The bottom line is this: regardless of the cause of decline in revenue, total crop output declines very little in response. Self-correction works no better on the demand side than on the supply side. To establish an agricultural policy based on the assumption that free market adjustments will occur within a reasonable time is in direct conflict with what we know about how agriculture works. The following section provides examples of agricultures that continue to use nearly the same land resources after severe price or government subsidy reductions. The mix of commodities grown changes with changes in prices among products but the land is not left idle.

This does not mean that current U.S. farm policy is blameless. Far from it. Excess production and fire-sale prices did not occur because farmers responded to payments and increased production. It occurred, as suggested earlier, because the U.S. no longer has the means to throttle its ever expanding productive capacity or to establish a floor on commodity prices. Acreage set asides and effective price supports are no longer part of the current U.S. farm program so all of agriculture's productive capacity is used all of the time. Predictably, when additional production from the acreage-that would have been set-aside under previous legislation-flooded the market, prices were driven below formerly-available price-floors. Once the land was brought back into production, it remained in production.

By far, it is the expanding size of agriculture's productive capacity that has the most depressing effect on prices. And yet, those public expenditures that expand productive capacity, including research and extension, general infrastructure and other capacity building activities, are classified as non-trade distorting and put into the green box. To me that classification and the conventional wisdom attached to it are totally inaccurate.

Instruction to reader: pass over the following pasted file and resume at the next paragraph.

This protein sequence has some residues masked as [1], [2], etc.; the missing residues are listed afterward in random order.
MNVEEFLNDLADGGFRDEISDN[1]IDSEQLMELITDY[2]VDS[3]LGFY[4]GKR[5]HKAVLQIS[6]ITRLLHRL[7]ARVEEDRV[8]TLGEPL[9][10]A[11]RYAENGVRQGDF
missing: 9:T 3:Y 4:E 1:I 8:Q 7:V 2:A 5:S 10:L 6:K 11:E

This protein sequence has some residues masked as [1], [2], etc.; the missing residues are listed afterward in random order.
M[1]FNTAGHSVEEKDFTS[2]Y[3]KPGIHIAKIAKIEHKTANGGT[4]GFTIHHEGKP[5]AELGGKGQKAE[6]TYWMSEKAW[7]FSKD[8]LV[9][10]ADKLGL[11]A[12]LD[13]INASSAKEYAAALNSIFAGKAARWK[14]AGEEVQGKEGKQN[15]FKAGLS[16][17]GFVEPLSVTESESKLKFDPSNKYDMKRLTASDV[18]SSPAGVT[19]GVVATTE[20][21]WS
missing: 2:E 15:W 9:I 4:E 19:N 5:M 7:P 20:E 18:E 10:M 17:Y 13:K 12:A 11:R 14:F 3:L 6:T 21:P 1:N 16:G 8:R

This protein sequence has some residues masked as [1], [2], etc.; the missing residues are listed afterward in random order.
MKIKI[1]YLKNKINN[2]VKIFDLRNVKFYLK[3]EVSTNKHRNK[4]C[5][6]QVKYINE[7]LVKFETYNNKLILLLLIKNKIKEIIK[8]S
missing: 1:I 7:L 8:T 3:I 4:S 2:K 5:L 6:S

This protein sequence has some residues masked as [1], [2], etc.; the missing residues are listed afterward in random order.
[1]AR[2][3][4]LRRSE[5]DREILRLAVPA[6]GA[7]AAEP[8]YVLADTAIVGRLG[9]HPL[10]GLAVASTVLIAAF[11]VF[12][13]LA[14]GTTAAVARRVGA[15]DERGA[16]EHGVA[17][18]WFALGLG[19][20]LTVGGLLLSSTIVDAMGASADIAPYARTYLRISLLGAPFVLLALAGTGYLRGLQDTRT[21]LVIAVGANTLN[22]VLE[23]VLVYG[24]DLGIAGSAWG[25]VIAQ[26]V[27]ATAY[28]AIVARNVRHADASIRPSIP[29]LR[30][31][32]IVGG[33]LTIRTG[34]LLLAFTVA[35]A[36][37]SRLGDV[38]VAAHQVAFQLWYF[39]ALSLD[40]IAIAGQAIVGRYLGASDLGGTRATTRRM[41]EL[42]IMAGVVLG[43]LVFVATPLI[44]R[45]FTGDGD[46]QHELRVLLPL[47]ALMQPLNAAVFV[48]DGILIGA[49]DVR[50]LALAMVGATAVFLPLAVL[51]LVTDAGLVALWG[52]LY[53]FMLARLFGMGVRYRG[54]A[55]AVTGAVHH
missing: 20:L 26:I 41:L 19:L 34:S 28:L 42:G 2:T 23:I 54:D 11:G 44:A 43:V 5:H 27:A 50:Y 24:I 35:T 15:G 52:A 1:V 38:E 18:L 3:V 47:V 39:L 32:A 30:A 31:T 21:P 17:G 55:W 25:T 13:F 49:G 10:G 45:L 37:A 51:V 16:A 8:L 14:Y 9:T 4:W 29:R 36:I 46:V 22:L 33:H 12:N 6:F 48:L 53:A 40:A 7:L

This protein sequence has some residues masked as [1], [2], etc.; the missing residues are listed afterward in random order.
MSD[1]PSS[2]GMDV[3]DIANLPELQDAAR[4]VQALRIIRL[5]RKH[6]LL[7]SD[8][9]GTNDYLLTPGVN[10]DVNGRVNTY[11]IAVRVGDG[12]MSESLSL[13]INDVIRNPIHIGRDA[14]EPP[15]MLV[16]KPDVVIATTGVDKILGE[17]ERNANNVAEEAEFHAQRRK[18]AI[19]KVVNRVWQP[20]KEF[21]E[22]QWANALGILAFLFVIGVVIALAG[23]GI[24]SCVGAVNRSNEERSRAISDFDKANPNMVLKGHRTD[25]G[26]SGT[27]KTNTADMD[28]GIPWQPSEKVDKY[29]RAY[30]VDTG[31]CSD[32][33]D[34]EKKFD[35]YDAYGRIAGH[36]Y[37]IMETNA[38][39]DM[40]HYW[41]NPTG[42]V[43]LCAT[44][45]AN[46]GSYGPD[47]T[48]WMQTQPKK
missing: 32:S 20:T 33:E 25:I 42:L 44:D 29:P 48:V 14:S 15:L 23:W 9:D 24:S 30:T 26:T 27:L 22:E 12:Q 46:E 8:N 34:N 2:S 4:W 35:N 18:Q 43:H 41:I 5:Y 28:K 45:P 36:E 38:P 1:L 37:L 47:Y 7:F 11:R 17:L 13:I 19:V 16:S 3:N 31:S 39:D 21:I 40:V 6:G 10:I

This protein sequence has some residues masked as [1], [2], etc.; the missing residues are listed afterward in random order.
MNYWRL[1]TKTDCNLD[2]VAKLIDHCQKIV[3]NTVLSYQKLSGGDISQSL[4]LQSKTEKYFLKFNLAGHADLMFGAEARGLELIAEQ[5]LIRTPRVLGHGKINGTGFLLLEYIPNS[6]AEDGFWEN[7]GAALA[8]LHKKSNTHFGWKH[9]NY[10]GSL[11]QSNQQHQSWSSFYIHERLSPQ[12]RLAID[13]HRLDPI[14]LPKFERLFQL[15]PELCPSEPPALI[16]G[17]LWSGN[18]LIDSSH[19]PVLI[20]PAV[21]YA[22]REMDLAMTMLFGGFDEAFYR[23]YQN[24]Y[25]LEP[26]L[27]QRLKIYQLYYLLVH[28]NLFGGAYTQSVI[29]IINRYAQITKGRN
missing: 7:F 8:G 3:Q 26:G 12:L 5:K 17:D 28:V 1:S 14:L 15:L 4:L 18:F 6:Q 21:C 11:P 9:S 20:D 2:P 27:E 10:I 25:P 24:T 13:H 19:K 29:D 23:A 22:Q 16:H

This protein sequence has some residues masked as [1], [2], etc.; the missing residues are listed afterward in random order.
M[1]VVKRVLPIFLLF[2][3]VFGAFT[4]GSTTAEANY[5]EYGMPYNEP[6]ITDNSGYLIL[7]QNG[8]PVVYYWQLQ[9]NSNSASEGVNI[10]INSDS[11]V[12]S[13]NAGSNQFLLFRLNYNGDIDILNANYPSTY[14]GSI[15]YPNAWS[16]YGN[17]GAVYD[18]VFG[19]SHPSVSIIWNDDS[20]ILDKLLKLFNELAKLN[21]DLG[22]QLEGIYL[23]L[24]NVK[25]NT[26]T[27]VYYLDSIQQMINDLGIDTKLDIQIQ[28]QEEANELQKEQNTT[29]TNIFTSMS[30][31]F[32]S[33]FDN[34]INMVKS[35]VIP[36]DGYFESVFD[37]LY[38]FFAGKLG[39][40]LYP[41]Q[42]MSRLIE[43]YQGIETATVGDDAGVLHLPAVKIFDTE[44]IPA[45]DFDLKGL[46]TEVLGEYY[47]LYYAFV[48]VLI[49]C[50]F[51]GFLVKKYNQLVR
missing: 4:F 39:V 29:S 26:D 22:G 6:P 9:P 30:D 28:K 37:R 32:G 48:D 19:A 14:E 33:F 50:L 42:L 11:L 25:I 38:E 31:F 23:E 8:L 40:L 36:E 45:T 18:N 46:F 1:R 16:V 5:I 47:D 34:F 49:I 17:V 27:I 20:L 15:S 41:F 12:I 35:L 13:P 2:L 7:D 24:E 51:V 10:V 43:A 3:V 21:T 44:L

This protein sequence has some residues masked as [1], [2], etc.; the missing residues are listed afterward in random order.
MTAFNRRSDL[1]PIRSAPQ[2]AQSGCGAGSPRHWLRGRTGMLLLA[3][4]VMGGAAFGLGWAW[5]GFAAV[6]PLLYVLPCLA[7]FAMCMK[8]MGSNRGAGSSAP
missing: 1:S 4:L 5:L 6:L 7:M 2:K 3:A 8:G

To me, all or most of the domestic support programs are assigned to boxes of the wrong color. If judged by the degree to which a domestic program depresses prices, an argument can be made that the blue-box supply control programs and the amber-box price support programs belong in the green box and the research, extension and many of the programs in the green box belong in the amber box. Of course, the box designation partially depends on the how each program is administered. If supply control and price support programs were used to raise prices well above the cost of production, the amber box comes back into the picture. If research, extension and other currently designated "non-trade distorting" activities are only invested to the extent required to maintain productive capacity and not to expand it, then such policies should logically remain in the green box. None of these possibilities seem likely.

The most striking conclusion of all this is that, given the mammoth and likely accelerating growth in productive capacity and the nature of agricultural markets, a subset of the domestic programs that the WTO and others condemn may be the very programs that are needed to prevent dumping and to achieve politically acceptable price levels, especially in developing countries. If those or other programs were accepted, most of the issues concerning government payments would be mute. Government payments don't influence total crop production much no matter what but payments also would be de-emphasized if more price-oriented policies were implemented.

This is an abridged version of an article written by Daryll E. Ray from the Agricultural Policy Analysis Center, University of Tennessee, Knoxville, TN